Periodically I will add posts here if the sources provide additioanl informaiton on how to think about and deal with Dementia/ Alzheimer's Disease.


SCROLL DOWN FOR TEXT and BIBLIOGRAPHY from DAI WEBINAR 2/22-23/2017. You can also find this information on my website:

Even though this blog is now dormant (see info below) there are many useful, insightful posts. Scroll back from the end or forward from the beginning. My guess is that you could spend a lot of time here and maybe learn or experience a thing or two about living with and loving someone with Dementia/Alzheimer's or maybe come away with the feeling that "you are not alone" in YOUR work with the same!

• • • • •


Happy New Year 2016. With a new year comes new beginnings and sometimes endings. If I am personally progressing and if I am doing a good job in my grieving Gregory's death; if I have been able to learn my lessons in living and loving someone diagnosed with Dementia/ Alzheimer's; if I am to get on with my life ... I need to bring this Alzheimer's blog to an end since my writing has been dealing less with Dementia/ Alzheimer's and more with life after Dementia/ Alzheimer's.

Of course, I will always continue to work for and support fair treatment on behalf of people with Dementia/ Alzheimer's and may post here from time to time. Also, there are many wonderful posts here through which you may browse.

With this change, I will continue and reinvigorate my "michael a. horvich writes" blog which deals with grieving Gregory's death, life lessons, personal experiences, observations, memoirs, dreams, and humor in essay and poetry, as well as an attempt now and then at sharing a piece of fiction.

Please follow me there by clicking or click the link located on the right side of this page.

Finally, COMMENTS are always important to me and you can still comment on the posts on this blog! CLICK "Comments" and sign in or use "Anonymous." Leave your name or initials if you wish so I'll know it's you? Check the "Notify Me" box to see my reply to you.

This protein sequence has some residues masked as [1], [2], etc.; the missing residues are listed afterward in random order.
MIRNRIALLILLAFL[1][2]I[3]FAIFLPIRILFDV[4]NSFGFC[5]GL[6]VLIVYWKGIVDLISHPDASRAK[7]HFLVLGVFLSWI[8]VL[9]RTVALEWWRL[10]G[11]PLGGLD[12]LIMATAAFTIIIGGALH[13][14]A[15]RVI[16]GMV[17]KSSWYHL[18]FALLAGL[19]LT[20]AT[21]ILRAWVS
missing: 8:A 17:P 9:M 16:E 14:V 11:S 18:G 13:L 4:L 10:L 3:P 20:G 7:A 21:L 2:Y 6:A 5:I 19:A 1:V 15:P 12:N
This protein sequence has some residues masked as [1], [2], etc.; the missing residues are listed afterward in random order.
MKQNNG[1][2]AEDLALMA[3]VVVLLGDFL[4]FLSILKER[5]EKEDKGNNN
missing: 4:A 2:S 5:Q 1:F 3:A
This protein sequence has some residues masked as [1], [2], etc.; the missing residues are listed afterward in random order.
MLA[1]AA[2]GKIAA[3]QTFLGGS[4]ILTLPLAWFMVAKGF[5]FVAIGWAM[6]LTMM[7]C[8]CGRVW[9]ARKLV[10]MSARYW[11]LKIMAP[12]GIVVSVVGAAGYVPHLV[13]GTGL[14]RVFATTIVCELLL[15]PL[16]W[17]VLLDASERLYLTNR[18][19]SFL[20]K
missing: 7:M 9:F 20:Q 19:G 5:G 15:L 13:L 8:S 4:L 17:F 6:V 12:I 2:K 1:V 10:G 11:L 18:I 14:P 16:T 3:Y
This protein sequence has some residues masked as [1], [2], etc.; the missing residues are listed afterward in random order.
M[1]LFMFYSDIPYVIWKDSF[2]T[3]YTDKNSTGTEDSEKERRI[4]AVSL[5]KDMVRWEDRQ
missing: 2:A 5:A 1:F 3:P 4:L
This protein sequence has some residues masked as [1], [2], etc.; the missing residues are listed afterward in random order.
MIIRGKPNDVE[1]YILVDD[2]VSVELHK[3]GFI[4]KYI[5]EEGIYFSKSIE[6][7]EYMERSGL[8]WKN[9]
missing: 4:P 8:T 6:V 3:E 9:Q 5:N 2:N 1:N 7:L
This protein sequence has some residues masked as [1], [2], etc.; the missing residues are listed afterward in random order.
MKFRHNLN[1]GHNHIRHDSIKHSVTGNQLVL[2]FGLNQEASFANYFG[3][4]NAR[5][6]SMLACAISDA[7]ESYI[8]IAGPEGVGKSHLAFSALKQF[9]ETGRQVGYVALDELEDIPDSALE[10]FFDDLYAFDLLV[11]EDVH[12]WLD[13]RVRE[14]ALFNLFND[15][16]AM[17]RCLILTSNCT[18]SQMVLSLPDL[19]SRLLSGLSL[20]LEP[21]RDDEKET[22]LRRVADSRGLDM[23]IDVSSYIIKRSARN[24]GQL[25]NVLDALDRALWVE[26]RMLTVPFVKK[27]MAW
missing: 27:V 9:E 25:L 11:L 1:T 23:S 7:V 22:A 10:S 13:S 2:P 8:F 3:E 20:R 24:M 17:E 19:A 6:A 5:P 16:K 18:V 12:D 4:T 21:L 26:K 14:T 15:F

Monday, June 29, 2015

Grieving The Loss of Music

Kate, my blogger friend from Australia just posted a piece about her gradual loss of her musical knowledge. Click here to read her post. Opens in a new window. It is a sad piece in which she grieves the loss. I wrote the following in reply:

Oh Kate. My heart aches with you and for me as I remember Gregory's losses with music. He was close to a concert pianist with pieces like Ballad #43 from Chopin. This is an athletic piece, with the likes of Horowitz playing as an encore. It took G only five years to master this piece and I enjoyed every note (and clunker) lying on the sofa nearby. When we sold the grand piano that adorned and filled our living room, I cried, Gregory remarked "At least I can still listen to my CDs and have more music than I know what to do with."

And music continues to be such an important part of his (our) life. It brings him peace and at times tears of beauty. He can no longer play and no longer knows his Bach from his Beethoven but he is happy and enjoys his music so much. We hold hands and listen to Chopin (among others) and do not need words. Other times he loves being "under his headphones" and disappearing into the music.

As for your husband, be grateful but do not be sorry for him. It is your path but he has, from his heart, chosen to walk it with you. If that is not what love is all about than I do not know love. I am sure he would have it no other way! It is what he must do. In a joyful way "carried on the shoulders of sorrow," you are allowing him to do what he must!

I am sure none of us would have ordered it this way but we do have the choice: lie down and die or hunker down and keep going the best we can! Not really knowing you as a dear friend, I none the less can honestly say, "Kate, I love you and send you positive, healing emerges every day!"


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